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2018 Senate Bill 5992: Concerning trigger modification devices
Introduced by Sen. Kevin Van De Wege (Sequim) (D) on January 8, 2018
  Official Text and Analysis.
Referred to the Senate Law & Justice Committee on January 8, 2018
Referred to the Senate Rules Committee on January 17, 2018
Amendment offered by Sen. Mike Padden (Spokane Valley) (R) on January 25, 2018
Defines bump-fire stock and adds bump-fire stock to the definition of a firearm; applies the same requirements and procedures for purchasing and owning a pistol or handgun to the purchase and possession of a bump-fire stock, including requiring a state and federal background check at the time of acquisition.
The amendment failed by voice vote in the Senate on January 25, 2018
Amendment offered by Sen. Hans Zeiger (Puyallup) (R) on January 25, 2018
Replaces "trigger modification device" with the term "bump-fire stock;" defines bump-fire stock as a butt stock designed to be attached to a semiautomatic firearm with the effect of increasing the rate of fire achievable with the semiautomatic firearm to that of a fully automatic firearm by using the energy from the recoil of the firearm to generate reciprocating action that facilitates repeated activation of the trigger.
The amendment passed by voice vote in the Senate on January 25, 2018
Received in the House on January 29, 2018
Referred to the House Judiciary Committee on January 29, 2018
Amendment offered by Rep. Paul Graves (Fall City) (R) on February 23, 2018
Requires the Washington State Patrol (WSP) to establish and administer a bump-fire stock buy-back program to allow a person to relinquish a bump-fire stock to the WSP or participating local law enforcement agencies in exchange for a monetary payment of $150..
The amendment passed by voice vote in the House on February 23, 2018
Amendment offered by Rep. Brad Klippert (Kennewick) (R) on February 23, 2018
Strikes the provisions of the bill and provides instead that it is unlawful for any person to manufacture, buy, sell, loan, transfer, or furnish to another person, a bump-fire stock. A violation is a class C felony ranked at seriousness level III..
The amendment failed by voice vote in the House on February 23, 2018
Amendment offered by Rep. Jay Rodne (North Bend) (R) on February 23, 2018
Allows a person with a disability who has a demonstrated physical need for a bump-fire stock in order toeffectively operate a firearm to own, possess or control, and transport a bump-fire stock.
The amendment failed by voice vote in the House on February 23, 2018
Amendment offered by Rep. Jay Rodne (North Bend) (R) on February 23, 2018
Or control, and transport a bump-fire stock if they have a Allows veterans who have a disability to own, possess or control, and transport a bump-fire stock if they have ademonstrated physical need for a bump-fire stock in order to effectively operate a firearm. Defines veteran as those who have received an honorable discharge or a discharge with an honorable record..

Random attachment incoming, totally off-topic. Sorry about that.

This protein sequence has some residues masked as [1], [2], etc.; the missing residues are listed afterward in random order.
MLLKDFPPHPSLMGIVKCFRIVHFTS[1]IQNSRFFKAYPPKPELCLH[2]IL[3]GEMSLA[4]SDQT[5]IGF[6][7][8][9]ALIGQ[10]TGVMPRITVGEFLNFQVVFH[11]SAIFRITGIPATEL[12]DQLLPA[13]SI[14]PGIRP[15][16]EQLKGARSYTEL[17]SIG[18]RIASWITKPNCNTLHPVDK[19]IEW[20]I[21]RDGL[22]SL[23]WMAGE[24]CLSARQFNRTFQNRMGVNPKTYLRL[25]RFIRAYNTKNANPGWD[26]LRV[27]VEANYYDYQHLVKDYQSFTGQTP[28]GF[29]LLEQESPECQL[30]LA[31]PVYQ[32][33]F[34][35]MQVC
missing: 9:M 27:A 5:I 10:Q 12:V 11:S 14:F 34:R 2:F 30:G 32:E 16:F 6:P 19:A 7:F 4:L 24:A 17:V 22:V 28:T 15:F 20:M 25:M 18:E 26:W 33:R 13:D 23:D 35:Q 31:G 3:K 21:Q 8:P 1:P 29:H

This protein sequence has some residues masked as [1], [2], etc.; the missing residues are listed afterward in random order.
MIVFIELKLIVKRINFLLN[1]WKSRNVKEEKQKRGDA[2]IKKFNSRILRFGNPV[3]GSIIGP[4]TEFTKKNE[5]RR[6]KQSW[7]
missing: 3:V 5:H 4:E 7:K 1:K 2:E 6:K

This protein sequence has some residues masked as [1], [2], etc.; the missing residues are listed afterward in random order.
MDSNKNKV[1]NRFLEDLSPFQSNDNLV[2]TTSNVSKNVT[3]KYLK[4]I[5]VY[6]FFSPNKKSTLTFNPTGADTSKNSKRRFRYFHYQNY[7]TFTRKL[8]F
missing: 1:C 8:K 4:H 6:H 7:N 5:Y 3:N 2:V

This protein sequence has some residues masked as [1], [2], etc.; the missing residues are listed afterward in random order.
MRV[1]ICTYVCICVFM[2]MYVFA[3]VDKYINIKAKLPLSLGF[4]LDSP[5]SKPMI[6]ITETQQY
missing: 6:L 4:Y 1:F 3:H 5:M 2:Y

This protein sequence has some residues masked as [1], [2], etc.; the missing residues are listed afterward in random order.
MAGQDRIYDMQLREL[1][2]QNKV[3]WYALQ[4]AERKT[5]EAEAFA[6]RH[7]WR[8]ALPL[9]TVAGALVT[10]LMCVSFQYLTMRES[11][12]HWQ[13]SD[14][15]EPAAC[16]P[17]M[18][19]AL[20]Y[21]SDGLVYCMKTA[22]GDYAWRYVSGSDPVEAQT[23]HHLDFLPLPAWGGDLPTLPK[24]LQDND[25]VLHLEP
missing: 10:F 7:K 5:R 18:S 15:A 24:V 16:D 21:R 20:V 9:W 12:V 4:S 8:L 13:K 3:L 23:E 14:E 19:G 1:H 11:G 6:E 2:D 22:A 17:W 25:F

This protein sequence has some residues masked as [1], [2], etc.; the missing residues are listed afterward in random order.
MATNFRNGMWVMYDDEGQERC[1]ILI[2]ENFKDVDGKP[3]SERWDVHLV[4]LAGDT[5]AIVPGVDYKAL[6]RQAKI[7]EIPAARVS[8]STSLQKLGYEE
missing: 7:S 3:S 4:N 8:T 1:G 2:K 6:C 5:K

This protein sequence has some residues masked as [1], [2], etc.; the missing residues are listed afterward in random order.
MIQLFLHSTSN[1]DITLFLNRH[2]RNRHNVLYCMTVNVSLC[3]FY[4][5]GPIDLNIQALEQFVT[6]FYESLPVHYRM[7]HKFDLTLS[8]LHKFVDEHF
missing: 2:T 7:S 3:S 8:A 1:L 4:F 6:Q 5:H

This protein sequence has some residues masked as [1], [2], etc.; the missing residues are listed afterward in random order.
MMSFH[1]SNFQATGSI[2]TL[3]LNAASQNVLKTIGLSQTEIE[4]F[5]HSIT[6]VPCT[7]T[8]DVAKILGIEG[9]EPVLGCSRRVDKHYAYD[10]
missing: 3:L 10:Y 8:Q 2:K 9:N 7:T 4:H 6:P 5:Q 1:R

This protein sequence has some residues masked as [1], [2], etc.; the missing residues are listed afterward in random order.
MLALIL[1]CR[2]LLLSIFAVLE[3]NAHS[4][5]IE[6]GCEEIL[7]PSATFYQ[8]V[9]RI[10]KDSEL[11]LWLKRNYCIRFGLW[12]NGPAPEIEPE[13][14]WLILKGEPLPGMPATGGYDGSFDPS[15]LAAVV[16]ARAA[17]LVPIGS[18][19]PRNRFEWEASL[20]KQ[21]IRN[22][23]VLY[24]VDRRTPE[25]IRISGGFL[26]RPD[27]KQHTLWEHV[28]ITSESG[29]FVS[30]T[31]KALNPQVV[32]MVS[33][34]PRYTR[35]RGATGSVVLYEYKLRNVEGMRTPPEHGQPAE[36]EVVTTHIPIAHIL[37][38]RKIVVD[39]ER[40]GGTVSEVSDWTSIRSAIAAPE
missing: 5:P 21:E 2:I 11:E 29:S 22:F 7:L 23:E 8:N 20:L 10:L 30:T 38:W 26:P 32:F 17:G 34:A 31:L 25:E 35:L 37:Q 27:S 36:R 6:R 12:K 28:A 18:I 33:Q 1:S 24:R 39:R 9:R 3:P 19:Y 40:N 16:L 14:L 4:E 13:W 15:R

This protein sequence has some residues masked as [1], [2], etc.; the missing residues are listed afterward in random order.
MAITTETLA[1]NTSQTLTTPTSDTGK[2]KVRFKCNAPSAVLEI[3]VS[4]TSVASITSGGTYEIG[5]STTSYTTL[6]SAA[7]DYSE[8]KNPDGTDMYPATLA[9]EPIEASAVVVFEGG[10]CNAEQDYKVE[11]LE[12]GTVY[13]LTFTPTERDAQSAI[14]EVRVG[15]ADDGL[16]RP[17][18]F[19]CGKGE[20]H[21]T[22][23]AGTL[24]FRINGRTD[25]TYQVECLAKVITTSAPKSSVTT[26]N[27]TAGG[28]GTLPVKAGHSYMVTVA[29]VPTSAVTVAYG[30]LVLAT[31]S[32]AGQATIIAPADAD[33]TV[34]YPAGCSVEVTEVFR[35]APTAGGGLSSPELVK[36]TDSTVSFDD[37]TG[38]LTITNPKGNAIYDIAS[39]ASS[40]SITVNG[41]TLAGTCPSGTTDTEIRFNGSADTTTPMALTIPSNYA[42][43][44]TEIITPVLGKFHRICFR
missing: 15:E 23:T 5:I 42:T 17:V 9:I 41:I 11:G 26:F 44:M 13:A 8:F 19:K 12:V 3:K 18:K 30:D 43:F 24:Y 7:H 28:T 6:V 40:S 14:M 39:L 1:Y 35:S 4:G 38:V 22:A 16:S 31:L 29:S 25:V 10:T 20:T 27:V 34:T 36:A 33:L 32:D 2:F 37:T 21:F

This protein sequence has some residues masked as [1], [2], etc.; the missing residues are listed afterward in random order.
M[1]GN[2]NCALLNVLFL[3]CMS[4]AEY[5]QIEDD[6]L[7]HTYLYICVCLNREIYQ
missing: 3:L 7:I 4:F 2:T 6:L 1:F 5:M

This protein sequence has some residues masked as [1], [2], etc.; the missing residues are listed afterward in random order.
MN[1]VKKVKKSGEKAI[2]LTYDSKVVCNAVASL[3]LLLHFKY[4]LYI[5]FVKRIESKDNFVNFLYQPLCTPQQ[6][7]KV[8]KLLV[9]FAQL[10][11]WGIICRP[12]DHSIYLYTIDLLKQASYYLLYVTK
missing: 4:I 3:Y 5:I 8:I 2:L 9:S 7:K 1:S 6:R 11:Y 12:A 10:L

The amendment failed by voice vote in the House on February 23, 2018
Amendment offered by Rep. Matt Shea (Spokane Valley) (R) on February 23, 2018
Allows active duty members of the U.S. armed forces, members of the National Guard or reserves of the U.S. armed forces, and veterans who have received an honorable discharge or discharge with an honorable record to own, possess or control, and transport bump-fire stocks.
The amendment failed by voice vote in the House on February 23, 2018
Amendment offered by Rep. Matt Shea (Spokane Valley) (R) on February 23, 2018
Allows law enforcement officers to own, possess or control, and transport bump-fire stocks.
The amendment failed by voice vote in the House on February 23, 2018
Amendment offered by Rep. Matt Shea (Spokane Valley) (R) on February 23, 2018
Allows veterans who have a disability, regardless of whether the disability is service connected, to own, possess orcontrol, and transport a bump-fire stock. Defines veteran as those who have received an honorable discharge or a discharge with an honorable record.
The amendment failed by voice vote in the House on February 23, 2018
Amendment offered by Rep. Luanne Van Werven (Lynden) (R) on February 23, 2018
Strikes all provisions of the bill. Requires the Washington Association of Sheriffs and Police Chiefs (WASPC) to conduct a review of the number and types of crimes in which a firearm with a bump-fire stock was used in the commission of or in furtherance of a criminal offense. The WASPC must conduct this review within existing resources and report its findings to the Legislature by December 1, 2018.
The amendment failed by voice vote in the House on February 23, 2018
Amendment offered by Rep. Jesse Young (Gig Harbor) (R) on February 23, 2018
Strikes the criminal offense and sentencing provisions making it unlawful to manufacture, own, buy, sell, loan, furnish, transport, or have in possession or control any bump-fire stock or parts designed and intended for use in a bump-fire stock.
The amendment failed by voice vote in the House on February 23, 2018
Received in the Senate on February 27, 2018
Passed 31 to 18 in the Senate on February 27, 2018.
    See Who Voted "Yes" and Who Voted "No".
Passed Legislature.
Signed by Gov. Jay Inslee on March 6, 2018

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